Litcube said...

I lol'd at Panic's last graph.

Mr. Pony explains what this app does. As with most things we fear in society, once it's explained and we understand it, we sigh and relax.

The next thing that comes along that we don't fully understand, we'll probably shit brix until we understand it again.

Maybe I don't fear technology because I've been coding since I was 13. Maybe I fear the Japanese because I don't understand them, yet secretly yearn to be born Japanese so that one day I may finally be able to.

Mr. Pony said...

Yeah, that moment (both in the video and in GalsPanic's comment) was awesome. That poor, poor woman... That's just how I feel whenever I post something on Pieces of Things.

Galspanic said...

The oxymoronic quality of the term "tyranny of suggestions" was intentional. I thought it sounded stupidly clever.

I fear the Koreans and their 200+ APMs.

There's part of me that likes the concept of suggest-o-bot, and there's the part of me that likes the DIY-ness of browso-ma-trons now. I am far from a hacker/coder. It's not that aspect of the suggest-o-noid that I dislike. I think it is more the customer service aspect of it. I don't like when people talk to me in stores. I like the friendly nod, and then to be left to my own devices. I like asking someone for help, as opposed to being forced to tell someone what I'm looking for every five minutes (Yes I'm looking in your direction, Lego store!)

If I want to know what my friends think about something, I'll fucking ask them. Or they will tell me, because they know me. Not my likes and dislikes, or preferences, but know me. Biblically, even.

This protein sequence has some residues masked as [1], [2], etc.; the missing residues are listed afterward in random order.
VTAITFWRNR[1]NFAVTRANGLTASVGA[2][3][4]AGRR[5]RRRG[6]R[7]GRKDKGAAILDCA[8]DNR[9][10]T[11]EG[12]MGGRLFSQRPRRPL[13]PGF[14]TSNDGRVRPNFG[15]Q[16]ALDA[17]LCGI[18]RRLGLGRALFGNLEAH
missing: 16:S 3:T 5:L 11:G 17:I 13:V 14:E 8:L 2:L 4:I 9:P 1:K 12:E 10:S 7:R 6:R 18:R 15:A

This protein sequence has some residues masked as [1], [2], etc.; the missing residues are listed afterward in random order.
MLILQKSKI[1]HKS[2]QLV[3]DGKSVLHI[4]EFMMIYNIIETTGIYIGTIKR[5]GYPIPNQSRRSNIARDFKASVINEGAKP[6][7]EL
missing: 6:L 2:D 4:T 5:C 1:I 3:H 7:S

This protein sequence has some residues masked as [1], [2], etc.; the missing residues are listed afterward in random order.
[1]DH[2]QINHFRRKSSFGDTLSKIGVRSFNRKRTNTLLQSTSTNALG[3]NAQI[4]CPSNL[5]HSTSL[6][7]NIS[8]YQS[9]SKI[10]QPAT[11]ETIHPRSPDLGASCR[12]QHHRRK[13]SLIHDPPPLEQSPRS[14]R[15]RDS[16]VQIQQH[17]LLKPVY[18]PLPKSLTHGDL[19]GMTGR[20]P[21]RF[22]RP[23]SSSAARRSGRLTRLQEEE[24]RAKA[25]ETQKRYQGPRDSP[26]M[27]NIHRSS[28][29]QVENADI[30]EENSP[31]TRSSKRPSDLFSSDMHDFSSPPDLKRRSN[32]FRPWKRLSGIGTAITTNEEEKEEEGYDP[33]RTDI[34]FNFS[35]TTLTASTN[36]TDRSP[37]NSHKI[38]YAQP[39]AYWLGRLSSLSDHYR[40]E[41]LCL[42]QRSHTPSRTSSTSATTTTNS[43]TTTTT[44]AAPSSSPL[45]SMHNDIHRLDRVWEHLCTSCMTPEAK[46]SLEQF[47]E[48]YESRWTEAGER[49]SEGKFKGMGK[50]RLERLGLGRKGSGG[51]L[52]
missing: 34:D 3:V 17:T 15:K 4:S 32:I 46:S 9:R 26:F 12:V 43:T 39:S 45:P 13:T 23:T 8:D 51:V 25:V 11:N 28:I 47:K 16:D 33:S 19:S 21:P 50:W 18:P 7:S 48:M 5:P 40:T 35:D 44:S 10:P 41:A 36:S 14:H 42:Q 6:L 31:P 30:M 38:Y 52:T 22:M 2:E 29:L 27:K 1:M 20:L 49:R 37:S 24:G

It's one of the things I truly dislike about Facebook/Twitter. The minutae. I hate knowing what people are doing every fifteen seconds. My favorite posters are the ones that do sudden bursts of posts all close together, and then don't say anything for weeks. I think that appeals to me for the obsolete reason that it is an analogue to receiving a letter in the mail.

I love my cousins in California. I love reading about their exploits in Facebook. It's super neat to be connected to them in that fashion. I do not love knowing what my cousin thinks about what her friend posted regarding that dude she liked at the mall. or that the coffee my other cousin had at this specific coffee place where I will probably never be is better than average. To sum up, I love my cousins. I don't love being bored by my cousins. That's part of the wonderfulosity/terribleness of family reunions, is that you have to catch up a few years in like, two days.

Maybe I just have to fucking bite the bullet and get used to it, as it is so god damned convenient.

Mr. Pony said...

Wow, this just in: 'Panic's Paranoid Prescience Predicts Program's Properties

odori said...

I love Kamupuaa's Orwell vs. Huxley link. Very nice!

I understand Panic's concerns and sympathize a little. But I also think the Flipboard concept is not too far off what we already have in the analog world. Every time you pick up a magazine or newspaper, you're also scanning information that a group of people has selected for you to scan, browse and maybe read.

Flipboard seems is similar to this concept - only it's your friends are helping do the selecting, not some editors you've never met.

I wouldn't want to solely rely on what my Facebook and Twitter connections post for my information about the world. But I think it would be a nice addition to my media diet.

My media diet would also include the websites and/or Twitter feeds of newspapers, magazines and blogs.

(Btw, my media diet also includes physical, dead tree newspapers and magazines. I value these as I often stumble upon stories in them I wouldn't find online.)

To be honest, I think the Flipboard thing is pretty exciting. I won't know for sure until I test it out in person, but I think it's offered me the most compelling reason why I should buy an iPad.